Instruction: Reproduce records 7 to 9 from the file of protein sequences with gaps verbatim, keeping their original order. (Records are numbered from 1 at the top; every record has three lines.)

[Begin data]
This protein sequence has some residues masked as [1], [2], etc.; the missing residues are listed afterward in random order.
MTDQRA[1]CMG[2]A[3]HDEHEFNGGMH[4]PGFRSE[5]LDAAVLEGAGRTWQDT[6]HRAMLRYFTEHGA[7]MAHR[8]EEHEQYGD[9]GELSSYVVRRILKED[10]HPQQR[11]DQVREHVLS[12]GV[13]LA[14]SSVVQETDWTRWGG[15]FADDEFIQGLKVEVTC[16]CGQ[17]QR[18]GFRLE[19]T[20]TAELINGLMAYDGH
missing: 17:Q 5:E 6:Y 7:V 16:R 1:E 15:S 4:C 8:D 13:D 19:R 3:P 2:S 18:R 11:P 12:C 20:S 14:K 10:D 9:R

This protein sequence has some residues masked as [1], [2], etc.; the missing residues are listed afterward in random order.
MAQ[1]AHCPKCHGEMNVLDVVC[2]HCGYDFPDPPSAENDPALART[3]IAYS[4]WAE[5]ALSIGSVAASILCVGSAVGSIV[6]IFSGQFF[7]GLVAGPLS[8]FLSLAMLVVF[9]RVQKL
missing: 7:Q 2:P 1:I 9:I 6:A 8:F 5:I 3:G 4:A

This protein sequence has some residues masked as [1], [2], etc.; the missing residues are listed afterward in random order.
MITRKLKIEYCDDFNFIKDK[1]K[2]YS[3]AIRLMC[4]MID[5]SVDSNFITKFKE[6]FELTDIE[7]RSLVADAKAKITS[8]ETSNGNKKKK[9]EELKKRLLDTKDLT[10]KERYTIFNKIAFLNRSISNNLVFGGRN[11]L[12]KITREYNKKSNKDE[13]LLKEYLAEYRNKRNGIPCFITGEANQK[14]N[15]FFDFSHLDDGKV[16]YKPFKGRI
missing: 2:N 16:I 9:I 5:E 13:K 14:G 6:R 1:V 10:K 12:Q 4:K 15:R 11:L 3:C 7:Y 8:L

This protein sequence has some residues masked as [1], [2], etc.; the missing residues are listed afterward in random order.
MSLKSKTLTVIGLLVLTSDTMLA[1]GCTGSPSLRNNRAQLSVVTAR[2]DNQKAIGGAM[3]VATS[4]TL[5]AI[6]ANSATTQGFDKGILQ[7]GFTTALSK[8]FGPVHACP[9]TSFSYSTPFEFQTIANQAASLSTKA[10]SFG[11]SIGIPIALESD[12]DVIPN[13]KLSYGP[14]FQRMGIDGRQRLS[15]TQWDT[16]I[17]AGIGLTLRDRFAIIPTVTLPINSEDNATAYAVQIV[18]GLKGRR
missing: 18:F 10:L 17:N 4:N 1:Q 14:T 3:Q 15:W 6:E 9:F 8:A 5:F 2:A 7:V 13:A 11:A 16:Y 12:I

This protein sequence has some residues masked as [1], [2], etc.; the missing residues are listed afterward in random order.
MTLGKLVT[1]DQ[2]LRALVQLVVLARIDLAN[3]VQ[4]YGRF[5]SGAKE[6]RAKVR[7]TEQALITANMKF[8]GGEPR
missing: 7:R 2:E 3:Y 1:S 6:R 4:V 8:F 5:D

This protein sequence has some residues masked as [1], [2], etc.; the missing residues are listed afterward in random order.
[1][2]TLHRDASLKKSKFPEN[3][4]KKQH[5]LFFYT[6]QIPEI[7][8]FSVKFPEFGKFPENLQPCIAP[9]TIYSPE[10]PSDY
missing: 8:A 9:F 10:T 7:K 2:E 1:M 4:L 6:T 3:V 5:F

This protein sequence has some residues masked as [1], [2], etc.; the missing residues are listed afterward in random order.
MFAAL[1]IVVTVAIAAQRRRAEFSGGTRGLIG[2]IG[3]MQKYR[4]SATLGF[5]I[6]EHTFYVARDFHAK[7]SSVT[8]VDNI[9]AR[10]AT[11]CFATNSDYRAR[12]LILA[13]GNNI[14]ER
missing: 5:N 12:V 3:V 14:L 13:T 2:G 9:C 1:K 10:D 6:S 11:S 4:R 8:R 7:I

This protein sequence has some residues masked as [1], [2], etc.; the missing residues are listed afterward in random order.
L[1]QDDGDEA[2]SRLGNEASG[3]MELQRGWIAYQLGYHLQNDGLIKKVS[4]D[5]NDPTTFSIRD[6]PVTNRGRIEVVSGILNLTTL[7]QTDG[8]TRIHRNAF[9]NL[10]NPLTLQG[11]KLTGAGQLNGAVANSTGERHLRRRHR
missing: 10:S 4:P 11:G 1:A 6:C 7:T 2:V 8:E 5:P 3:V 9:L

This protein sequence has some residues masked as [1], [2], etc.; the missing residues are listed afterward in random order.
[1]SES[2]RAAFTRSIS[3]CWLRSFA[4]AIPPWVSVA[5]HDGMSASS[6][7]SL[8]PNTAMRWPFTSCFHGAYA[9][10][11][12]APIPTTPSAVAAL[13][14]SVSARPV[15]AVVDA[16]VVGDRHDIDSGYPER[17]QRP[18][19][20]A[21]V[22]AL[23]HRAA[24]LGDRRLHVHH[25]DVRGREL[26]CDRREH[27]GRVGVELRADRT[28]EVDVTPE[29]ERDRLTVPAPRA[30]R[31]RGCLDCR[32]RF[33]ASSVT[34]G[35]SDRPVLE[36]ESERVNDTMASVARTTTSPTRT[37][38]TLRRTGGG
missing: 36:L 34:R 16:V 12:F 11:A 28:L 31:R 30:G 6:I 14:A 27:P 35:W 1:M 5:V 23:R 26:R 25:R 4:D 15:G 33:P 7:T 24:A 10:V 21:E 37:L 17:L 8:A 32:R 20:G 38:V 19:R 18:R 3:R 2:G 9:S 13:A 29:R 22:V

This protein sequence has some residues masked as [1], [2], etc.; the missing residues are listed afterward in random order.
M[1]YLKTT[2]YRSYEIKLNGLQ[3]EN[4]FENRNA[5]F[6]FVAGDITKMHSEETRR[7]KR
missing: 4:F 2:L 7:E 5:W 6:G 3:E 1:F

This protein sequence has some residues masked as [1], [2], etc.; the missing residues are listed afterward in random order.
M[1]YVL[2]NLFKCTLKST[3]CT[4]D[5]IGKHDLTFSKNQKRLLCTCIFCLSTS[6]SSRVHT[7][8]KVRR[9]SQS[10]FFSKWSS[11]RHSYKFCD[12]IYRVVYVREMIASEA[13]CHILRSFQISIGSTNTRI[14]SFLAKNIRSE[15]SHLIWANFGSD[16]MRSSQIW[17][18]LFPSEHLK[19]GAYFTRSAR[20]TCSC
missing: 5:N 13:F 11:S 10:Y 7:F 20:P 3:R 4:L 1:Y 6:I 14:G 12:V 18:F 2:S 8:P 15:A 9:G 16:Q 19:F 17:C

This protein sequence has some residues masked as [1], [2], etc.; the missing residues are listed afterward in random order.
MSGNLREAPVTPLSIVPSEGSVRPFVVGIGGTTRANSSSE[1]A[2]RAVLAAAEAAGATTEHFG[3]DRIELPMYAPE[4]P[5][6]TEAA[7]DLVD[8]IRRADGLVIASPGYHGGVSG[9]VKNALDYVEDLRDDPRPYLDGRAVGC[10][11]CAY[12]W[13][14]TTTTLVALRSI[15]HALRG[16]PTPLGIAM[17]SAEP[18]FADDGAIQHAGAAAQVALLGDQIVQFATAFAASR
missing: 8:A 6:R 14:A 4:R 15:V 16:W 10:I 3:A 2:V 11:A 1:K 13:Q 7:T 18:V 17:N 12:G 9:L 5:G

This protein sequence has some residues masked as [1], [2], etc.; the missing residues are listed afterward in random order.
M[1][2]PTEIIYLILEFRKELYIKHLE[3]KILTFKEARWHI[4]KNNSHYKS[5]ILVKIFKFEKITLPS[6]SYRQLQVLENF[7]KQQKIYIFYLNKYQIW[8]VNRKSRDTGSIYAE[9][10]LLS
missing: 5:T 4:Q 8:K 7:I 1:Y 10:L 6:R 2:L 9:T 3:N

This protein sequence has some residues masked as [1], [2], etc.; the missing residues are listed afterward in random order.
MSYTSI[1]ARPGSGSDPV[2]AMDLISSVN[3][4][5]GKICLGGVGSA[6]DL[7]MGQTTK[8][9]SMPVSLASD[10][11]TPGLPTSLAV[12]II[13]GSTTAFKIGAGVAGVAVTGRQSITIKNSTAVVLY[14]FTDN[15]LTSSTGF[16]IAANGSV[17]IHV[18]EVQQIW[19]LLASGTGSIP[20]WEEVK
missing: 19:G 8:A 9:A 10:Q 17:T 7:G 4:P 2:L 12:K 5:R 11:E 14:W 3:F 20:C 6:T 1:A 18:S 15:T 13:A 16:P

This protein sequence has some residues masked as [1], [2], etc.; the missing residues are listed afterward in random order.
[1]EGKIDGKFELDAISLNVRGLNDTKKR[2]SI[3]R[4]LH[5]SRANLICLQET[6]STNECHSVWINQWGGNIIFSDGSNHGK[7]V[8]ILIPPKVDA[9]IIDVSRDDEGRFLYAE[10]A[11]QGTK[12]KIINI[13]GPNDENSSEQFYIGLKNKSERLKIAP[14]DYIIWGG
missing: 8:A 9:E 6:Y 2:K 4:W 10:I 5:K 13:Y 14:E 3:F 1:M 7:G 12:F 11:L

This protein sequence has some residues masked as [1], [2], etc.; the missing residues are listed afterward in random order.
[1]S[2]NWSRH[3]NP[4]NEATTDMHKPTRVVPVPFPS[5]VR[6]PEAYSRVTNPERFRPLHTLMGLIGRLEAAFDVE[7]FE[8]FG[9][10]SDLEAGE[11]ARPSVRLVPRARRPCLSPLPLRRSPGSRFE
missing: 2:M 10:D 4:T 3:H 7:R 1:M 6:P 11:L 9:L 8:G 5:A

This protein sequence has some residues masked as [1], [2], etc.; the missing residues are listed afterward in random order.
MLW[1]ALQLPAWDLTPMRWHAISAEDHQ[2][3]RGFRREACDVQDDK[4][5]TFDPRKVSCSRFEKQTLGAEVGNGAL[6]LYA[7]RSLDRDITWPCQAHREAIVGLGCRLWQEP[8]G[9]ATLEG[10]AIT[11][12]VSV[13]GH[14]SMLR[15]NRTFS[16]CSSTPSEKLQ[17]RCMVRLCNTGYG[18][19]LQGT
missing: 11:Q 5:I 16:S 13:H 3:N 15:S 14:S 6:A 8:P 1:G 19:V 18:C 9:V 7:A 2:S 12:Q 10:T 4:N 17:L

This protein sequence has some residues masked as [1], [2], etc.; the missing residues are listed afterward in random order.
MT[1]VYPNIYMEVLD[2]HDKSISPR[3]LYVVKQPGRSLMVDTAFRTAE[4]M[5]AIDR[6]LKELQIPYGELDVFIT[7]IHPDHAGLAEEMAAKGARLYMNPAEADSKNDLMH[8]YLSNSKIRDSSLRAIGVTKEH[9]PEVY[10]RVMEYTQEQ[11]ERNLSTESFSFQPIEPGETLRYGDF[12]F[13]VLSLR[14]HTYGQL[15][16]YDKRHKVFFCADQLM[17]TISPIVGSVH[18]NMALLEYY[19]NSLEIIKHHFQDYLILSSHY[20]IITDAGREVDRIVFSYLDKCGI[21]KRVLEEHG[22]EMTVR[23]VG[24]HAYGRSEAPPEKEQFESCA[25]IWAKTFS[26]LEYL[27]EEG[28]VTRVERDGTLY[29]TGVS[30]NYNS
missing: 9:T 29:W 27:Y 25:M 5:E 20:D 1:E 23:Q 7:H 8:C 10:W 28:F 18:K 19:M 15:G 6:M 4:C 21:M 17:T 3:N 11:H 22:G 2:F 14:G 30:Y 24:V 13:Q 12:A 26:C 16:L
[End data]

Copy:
This protein sequence has some residues masked as [1], [2], etc.; the missing residues are listed afterward in random order.
MFAAL[1]IVVTVAIAAQRRRAEFSGGTRGLIG[2]IG[3]MQKYR[4]SATLGF[5]I[6]EHTFYVARDFHAK[7]SSVT[8]VDNI[9]AR[10]AT[11]CFATNSDYRAR[12]LILA[13]GNNI[14]ER
missing: 5:N 12:V 3:V 14:L 13:T 2:G 9:C 1:K 10:D 6:S 11:S 4:R 8:R 7:I

This protein sequence has some residues masked as [1], [2], etc.; the missing residues are listed afterward in random order.
L[1]QDDGDEA[2]SRLGNEASG[3]MELQRGWIAYQLGYHLQNDGLIKKVS[4]D[5]NDPTTFSIRD[6]PVTNRGRIEVVSGILNLTTL[7]QTDG[8]TRIHRNAF[9]NL[10]NPLTLQG[11]KLTGAGQLNGAVANSTGERHLRRRHR
missing: 10:S 4:P 11:G 1:A 6:C 7:T 2:V 8:E 5:P 3:V 9:L

This protein sequence has some residues masked as [1], [2], etc.; the missing residues are listed afterward in random order.
[1]SES[2]RAAFTRSIS[3]CWLRSFA[4]AIPPWVSVA[5]HDGMSASS[6][7]SL[8]PNTAMRWPFTSCFHGAYA[9][10][11][12]APIPTTPSAVAAL[13][14]SVSARPV[15]AVVDA[16]VVGDRHDIDSGYPER[17]QRP[18][19][20]A[21]V[22]AL[23]HRAA[24]LGDRRLHVHH[25]DVRGREL[26]CDRREH[27]GRVGVELRADRT[28]EVDVTPE[29]ERDRLTVPAPRA[30]R[31]RGCLDCR[32]RF[33]ASSVT[34]G[35]SDRPVLE[36]ESERVNDTMASVARTTTSPTRT[37][38]TLRRTGGG
missing: 36:L 34:R 16:V 12:F 11:A 28:L 31:R 30:G 6:I 14:A 27:P 35:W 1:M 5:V 23:R 26:R 25:R 4:D 15:G 33:P 7:T 24:A 10:V 21:E 37:L 17:L 8:A 32:R 20:G 38:V 19:R 18:R 3:R 2:G 9:S 13:A 29:R 22:V